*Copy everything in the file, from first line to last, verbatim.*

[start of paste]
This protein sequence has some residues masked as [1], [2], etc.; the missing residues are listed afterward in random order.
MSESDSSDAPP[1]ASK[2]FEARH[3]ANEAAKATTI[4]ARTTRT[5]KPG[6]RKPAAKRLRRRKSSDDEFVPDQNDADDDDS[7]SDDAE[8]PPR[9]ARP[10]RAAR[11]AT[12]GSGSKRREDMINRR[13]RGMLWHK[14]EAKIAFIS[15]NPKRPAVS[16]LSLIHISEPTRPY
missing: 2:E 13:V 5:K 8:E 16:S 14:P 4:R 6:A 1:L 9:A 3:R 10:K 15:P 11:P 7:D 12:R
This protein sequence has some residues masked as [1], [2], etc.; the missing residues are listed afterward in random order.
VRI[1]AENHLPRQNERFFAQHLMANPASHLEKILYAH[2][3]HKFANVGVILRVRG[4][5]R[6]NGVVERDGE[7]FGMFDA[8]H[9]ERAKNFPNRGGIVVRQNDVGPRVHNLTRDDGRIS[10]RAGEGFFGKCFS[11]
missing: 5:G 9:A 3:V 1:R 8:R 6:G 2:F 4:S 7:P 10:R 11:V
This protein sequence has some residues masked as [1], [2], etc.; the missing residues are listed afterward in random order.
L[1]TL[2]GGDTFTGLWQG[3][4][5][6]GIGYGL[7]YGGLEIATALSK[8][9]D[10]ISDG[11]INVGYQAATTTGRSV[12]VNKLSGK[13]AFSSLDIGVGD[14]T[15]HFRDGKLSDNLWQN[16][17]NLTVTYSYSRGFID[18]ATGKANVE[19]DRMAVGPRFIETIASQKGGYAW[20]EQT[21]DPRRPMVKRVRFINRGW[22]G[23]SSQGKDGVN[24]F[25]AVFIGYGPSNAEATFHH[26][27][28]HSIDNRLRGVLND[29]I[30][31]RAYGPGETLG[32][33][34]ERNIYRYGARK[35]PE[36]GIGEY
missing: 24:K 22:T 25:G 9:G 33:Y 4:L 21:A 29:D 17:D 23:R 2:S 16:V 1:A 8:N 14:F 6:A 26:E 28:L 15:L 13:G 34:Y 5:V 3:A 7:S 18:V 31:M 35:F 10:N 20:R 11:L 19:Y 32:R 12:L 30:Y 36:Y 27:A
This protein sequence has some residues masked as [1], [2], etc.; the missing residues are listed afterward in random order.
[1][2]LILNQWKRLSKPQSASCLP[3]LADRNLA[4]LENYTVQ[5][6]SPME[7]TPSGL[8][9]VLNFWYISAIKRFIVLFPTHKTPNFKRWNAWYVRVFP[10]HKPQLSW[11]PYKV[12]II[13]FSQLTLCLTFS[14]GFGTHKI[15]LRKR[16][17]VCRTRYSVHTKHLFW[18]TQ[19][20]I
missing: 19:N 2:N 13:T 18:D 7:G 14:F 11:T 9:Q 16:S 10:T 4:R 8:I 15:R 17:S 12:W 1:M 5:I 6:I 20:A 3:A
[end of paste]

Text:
This protein sequence has some residues masked as [1], [2], etc.; the missing residues are listed afterward in random order.
MSESDSSDAPP[1]ASK[2]FEARH[3]ANEAAKATTI[4]ARTTRT[5]KPG[6]RKPAAKRLRRRKSSDDEFVPDQNDADDDDS[7]SDDAE[8]PPR[9]ARP[10]RAAR[11]AT[12]GSGSKRREDMINRR[13]RGMLWHK[14]EAKIAFIS[15]NPKRPAVS[16]LSLIHISEPTRPY
missing: 2:E 13:V 5:K 8:E 16:S 14:P 4:R 6:A 1:L 9:A 3:R 10:K 15:P 11:P 7:D 12:R
This protein sequence has some residues masked as [1], [2], etc.; the missing residues are listed afterward in random order.
VRI[1]AENHLPRQNERFFAQHLMANPASHLEKILYAH[2][3]HKFANVGVILRVRG[4][5]R[6]NGVVERDGE[7]FGMFDA[8]H[9]ERAKNFPNRGGIVVRQNDVGPRVHNLTRDDGRIS[10]RAGEGFFGKCFS[11]
missing: 5:G 9:A 3:V 1:R 8:R 6:G 2:F 4:S 7:P 10:R 11:V
This protein sequence has some residues masked as [1], [2], etc.; the missing residues are listed afterward in random order.
L[1]TL[2]GGDTFTGLWQG[3][4][5][6]GIGYGL[7]YGGLEIATALSK[8][9]D[10]ISDG[11]INVGYQAATTTGRSV[12]VNKLSGK[13]AFSSLDIGVGD[14]T[15]HFRDGKLSDNLWQN[16][17]NLTVTYSYSRGFID[18]ATGKANVE[19]DRMAVGPRFIETIASQKGGYAW[20]EQT[21]DPRRPMVKRVRFINRGW[22]G[23]SSQGKDGVN[24]F[25]AVFIGYGPSNAEATFHH[26][27][28]HSIDNRLRGVLND[29]I[30][31]RAYGPGETLG[32][33][34]ERNIYRYGARK[35]PE[36]GIGEY
missing: 24:K 22:T 25:G 9:G 33:Y 4:L 21:A 29:D 17:D 23:R 2:S 16:V 1:A 8:N 14:F 6:A 26:E 28:L 15:L 13:G 34:Y 5:V 3:A 7:S 18:V 31:M 35:F 10:N 20:R 11:L 19:Y 32:R 12:L 30:Y 36:Y 27:A
This protein sequence has some residues masked as [1], [2], etc.; the missing residues are listed afterward in random order.
[1][2]LILNQWKRLSKPQSASCLP[3]LADRNLA[4]LENYTVQ[5][6]SPME[7]TPSGL[8][9]VLNFWYISAIKRFIVLFPTHKTPNFKRWNAWYVRVFP[10]HKPQLSW[11]PYKV[12]II[13]FSQLTLCLTFS[14]GFGTHKI[15]LRKR[16][17]VCRTRYSVHTKHLFW[18]TQ[19][20]I
missing: 19:N 2:N 13:T 18:D 7:G 14:F 11:T 9:Q 16:S 10:T 4:R 8:I 15:R 17:S 12:W 1:M 5:I 6:I 20:A 3:A